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Resist Me

By:A. O. Peart

Chapter One


The shrill of the fire alarm and flashing lights jolted me up from my bed at the Firehouse 8. Swearing, Jack got up too, followed by the other members of our team. We were pulling night rotation shift. The proximity of our firehouse to downtown Portland practically guaranteed us to be dispatched to a fire at least once a week. But tonight was different, and I felt it in my gut. This wasn’t someone’s fireplace choking a little with smoke. This was a big job.

A call came in over the PA system, informing us about an incident on Daltona Street in the commercial district. There was an explosion in one of the old warehouses. Jack and I were trained in chemical hazard and explosives, so it came as no surprise that my team was ordered to arrive immediately. And that was all we knew for now. The dispatcher had no other specific details available.

We raced to the lockers, pulled our turnout gear on, and soon the firetruck, the tanker, and the paramedics’ rig drove through the slowly waking up streets of Portland. The firetruck’s lights and blaring siren warranted us free pass through the sparse 4 am traffic. Cars and busses pulled to the sides of the road, letting us through.

Jack blasted the horn and swore angrily, stomping on the brake pedal. A heavily bundled homeless woman started to cross the street, an old shopping cart in front of her. The cart was filled to the brim with all kinds of junk—probably containing all her possessions. Jack swerved the truck to the side, swiftly turning the steering wheel.

The woman stopped in the middle of the street as if surprised at the approaching firetruck with its lights flashing and horn screeching. She watched us, motionless, waiting for the vehicle to pass.

“Come on, lady! Move back!” Jack roared, although she wouldn’t be able to hear him anyway.

“Relax bro. She’s probably deaf. Or doesn’t get it,” I said. I was normally the laid back type, while Jack’s temper flared for the slightest reason.

In addition to being one of many cousins, he was also my best buddy. The guy had a heart of gold, despite his apparent anger problem. We both had served in the Marines, and then he had followed my path to become a firefighter.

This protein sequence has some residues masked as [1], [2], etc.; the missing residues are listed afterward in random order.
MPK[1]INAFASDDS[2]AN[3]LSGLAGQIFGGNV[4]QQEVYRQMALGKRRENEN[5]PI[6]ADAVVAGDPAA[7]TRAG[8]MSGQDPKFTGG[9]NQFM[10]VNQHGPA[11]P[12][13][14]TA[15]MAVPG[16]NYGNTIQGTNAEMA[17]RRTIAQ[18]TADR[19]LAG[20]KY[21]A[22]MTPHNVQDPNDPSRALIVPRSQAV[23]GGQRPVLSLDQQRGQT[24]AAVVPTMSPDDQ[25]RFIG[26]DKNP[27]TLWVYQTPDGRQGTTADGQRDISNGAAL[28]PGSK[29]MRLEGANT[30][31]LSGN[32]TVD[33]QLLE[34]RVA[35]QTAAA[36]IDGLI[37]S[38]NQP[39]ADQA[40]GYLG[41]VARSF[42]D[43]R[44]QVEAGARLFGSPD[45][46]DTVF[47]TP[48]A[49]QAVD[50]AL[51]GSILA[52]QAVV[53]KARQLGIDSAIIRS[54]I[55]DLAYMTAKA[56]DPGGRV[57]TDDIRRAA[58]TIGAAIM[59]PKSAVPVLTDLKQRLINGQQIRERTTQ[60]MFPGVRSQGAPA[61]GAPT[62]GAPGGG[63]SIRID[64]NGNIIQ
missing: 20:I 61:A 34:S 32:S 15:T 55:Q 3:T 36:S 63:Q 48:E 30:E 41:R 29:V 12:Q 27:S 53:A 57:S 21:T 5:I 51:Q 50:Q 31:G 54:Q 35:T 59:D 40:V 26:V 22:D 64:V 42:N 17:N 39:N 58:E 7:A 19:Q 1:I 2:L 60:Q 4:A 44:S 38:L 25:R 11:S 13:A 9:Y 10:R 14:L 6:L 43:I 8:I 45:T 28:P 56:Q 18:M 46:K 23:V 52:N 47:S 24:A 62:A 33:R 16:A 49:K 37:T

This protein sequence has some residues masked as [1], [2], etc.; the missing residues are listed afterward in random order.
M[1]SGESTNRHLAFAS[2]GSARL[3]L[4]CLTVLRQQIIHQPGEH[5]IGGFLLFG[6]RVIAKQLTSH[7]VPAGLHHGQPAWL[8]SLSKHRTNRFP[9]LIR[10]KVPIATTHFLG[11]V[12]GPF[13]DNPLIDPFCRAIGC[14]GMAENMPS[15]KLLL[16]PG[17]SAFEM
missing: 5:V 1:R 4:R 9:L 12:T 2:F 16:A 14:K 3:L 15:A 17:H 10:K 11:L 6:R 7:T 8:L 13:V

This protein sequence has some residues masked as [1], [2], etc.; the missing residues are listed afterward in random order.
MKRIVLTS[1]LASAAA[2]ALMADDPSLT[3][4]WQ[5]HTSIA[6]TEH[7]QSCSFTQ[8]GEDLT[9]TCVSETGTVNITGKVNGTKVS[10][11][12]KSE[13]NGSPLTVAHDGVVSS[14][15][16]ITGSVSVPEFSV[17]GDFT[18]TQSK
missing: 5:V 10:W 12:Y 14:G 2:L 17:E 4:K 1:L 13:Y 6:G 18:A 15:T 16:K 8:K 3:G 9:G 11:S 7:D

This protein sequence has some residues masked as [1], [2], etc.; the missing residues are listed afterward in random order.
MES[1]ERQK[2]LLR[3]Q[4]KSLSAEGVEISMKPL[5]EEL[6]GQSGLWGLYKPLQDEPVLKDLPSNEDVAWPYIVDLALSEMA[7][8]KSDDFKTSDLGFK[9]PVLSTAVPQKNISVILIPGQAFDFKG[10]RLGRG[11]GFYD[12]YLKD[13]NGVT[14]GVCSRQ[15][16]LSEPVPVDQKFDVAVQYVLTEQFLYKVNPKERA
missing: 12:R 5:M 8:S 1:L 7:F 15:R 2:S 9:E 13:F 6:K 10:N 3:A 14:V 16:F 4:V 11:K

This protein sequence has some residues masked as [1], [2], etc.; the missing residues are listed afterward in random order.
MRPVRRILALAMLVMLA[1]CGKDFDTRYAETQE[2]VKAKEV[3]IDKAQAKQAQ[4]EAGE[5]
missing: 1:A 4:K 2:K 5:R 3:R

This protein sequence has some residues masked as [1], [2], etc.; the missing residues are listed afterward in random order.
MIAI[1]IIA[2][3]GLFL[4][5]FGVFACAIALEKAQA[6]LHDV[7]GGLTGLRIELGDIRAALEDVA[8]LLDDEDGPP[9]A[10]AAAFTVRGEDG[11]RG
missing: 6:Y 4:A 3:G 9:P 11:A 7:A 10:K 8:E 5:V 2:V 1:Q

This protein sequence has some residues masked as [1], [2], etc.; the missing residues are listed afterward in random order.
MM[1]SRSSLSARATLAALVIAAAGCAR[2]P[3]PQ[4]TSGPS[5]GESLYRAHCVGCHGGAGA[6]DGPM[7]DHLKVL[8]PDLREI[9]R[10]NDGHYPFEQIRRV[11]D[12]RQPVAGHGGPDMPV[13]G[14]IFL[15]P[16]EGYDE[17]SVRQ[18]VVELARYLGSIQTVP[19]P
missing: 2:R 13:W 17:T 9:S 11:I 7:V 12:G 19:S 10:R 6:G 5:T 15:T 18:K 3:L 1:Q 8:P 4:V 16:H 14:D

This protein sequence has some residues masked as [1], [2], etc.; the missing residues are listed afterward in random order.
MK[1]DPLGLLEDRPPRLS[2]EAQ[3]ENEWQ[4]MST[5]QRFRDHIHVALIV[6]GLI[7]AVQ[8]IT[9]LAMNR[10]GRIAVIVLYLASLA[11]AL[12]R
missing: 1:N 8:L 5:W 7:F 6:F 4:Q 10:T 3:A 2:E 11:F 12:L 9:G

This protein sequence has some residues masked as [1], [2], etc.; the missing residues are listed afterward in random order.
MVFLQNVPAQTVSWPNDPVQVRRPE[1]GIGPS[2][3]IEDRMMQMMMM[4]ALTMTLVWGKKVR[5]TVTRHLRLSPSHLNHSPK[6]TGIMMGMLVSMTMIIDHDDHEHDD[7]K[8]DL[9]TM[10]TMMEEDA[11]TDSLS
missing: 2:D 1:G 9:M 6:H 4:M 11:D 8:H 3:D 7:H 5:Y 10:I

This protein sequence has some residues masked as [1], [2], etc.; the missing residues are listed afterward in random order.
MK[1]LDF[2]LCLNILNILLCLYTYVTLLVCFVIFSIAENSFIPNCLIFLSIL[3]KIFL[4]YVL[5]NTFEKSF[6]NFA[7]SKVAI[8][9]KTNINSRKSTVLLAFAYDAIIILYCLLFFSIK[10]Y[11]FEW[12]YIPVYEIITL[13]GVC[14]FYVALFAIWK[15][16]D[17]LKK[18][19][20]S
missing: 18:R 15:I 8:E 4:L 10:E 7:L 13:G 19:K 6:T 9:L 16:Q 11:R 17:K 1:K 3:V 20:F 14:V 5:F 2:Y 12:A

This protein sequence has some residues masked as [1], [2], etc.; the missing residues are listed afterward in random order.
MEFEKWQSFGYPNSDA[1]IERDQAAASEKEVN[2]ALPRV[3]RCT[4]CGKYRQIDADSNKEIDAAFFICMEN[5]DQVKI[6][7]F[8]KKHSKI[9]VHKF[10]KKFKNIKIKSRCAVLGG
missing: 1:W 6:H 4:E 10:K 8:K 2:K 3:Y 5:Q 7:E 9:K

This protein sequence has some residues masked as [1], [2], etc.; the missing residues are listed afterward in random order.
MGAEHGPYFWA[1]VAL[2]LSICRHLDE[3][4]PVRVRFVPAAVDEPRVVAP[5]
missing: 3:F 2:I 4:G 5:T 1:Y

Jack spat through his window. He shot me a glance and grinned. I snorted, shaking my head. The dispatcher updates chirped through the radio.

“What the hell is that about? An explosion?” Jack hollered over the siren.

“Must’ve been a gas leak.”

“Or some asshole dragged his barbecue inside again. Like last month, remember? Shit for brains.”

“Hard to forget,” I said.

I watched the sidewalk to my right. A small group of homeless people sat together, leaning against the building and smoking cigarettes. Two blocks further, another two slept on the ground, wrapped in old, tattered sleeping bags.

“The cops are on their way too.” I nodded to my side mirror.

Jack glanced in his own mirror. “There is also a black unmarked car in the other lane, driving head to head with the cop. Someone’s asking for trouble. Wait, they just put a beacon on the roof. What the hell?”

By the time Jack finished his sentence, three black sedans with tinted windows accelerated past us, their beacons flashing red-and-blue.

“Cops?” he asked.

“I don’t think so. Looks more like one of the agencies.”

Jack looked at me. “Wonder which one. This job ain’t a barbecue accident.”

I frowned. “No, doesn’t look like it is.” I lifted the microphone and pressed the button to speak to the dispatch. “Give me more info on that explosion?”

She came on the line, “Not much left from the structure. All leveled down. Looks like a crapload of explosives were used.”

“Motherfucker.” Jack hit the steering wheel with the heel of his hand. “Which gang was it this time?”

“We might find out soon.”

Jack shot me a glance.

“What?” I asked.

He smirked.

“Oh, that tells me a lot, bro.” I laughed. I knew that look—he was about to give me shit about something.

“Where the fuck did you disappear last Friday? You’re supposed to meet me and Julio at Black Pelican.”

Black Pelican was one of our hangouts that I lately decided to avoid. A certain feisty redhead bartender chick and I had too much of a past. And I wasn’t interested in making it a future. But she was.

“I told you I might go if you two morons chose to get shitfaced somewhere else and not at the Black Pelican.”

A small, red sedan swerved onto our lane. Jack turned the siren on for a moment, and the car scooted away over two lanes to the left.

“Rita wasn’t there last Friday. You should’ve seen the new girl.” He suggestively wiggled his eyebrows. “Tits like melons, man. And those eyes. I fucking get a hard on just to think of her.”

“Tell her that, not me, asshole.”

He burst out in laughter and punched me on the arm. Hard. The guy didn’t know his own strength. I tipped my chin toward the scene ahead of us.

Plums of thick, dark-gray smoke puffed above the spot where a small warehouse used to stand on the corner of Daltona and Warren Street. Red-and-yellow fire licked the scattered chunks of concrete and fragments of broken timber strewn all over the area. The buildings around were badly damaged as well.

Jack pulled Rescue 8 to the curb. I opened the door and jumped out, my boots hitting the ground with a dull thud. I quickly scanned the area, trying to locate the Incident Command. I spotted Chief Holton talking with two dark suits. The FBI?

The Chief was pointing to the screen of a small laptop in his hand. Both dark suits nodded and exchanged a silent glance.

“Ethan!” Chief Holton saw me approach, but made no introductions.

“Chief.” I nodded.

The dark suits wordlessly walked away.

“The feds?” I asked.

“Yep.” His bushy eyebrows pulled together, deepening the permanent crease between them.

Chief’s eyes were puffy and red, the skin on his jowls sagging more than normal. He was pushing sixty, and his h